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Blue-chip ratio: A dose of cold, unwanted college football reality

Don’t look at this.

CFP National Championship - Alabama v Clemson Photo by Ronald Martinez/Getty Images

Having better players than the other guy is crucial to success in every sport. Nothing quite drives that fact home like college football, because of the sheer number of players needed to compete in a 60-minute football game. Front-line talent is essential, but quality depth separates.

Which is where recruiting comes in. Either you can consistently fill out a bunch of different positions with good-to-great talent, or you’re pretty much playing for respectability. That’s the unique challenge to college football. You can’t turn things around with one great class or with just a few big-time recruits; you’ve got to replicate recruiting success year over year over year over year.

Few are able to assemble championship-level teams, as SB Nation’s Bud Elliott outlines in his annual pieces on blue-chip ratio.

Blue-chip ratio is the proportion of blue-chip recruits (top 350ish kids) to non-blue-chip recruits on the roster. Recent history suggests that anybody with less than a 50-50 distribution is out of the national title race before it starts.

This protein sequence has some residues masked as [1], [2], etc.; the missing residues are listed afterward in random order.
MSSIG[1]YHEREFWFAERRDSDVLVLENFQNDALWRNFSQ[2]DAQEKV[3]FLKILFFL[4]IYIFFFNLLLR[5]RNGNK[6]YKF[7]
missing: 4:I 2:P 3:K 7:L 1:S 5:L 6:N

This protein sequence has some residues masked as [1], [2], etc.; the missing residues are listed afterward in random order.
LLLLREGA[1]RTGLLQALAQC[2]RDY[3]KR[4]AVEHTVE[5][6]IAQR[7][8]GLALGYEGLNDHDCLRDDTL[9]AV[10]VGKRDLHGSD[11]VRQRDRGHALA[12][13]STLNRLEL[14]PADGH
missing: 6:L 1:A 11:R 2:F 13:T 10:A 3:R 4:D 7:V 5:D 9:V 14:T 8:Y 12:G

NC State, as you probably have guessed, is just a wee bit below that 50-50 threshold. The Wolfpack ranks 47th in blue-chip ratio.

It’s a rough sketch of sorts, because it’s calculated based on each school’s signees, with no accounting for what happens to them once they get on campus, or any imbalance in elite talent in a specific position or unit on the field, which could prove an inefficient distribution of talent, mitigating somewhat the bonus of adding a highly-regarded player.

Still this is an excellent general estimator of a program, and if you want to understand where NC State lives within the college football food chain, and how much ground State has lost to FSU and Clemson, there is no better place to start.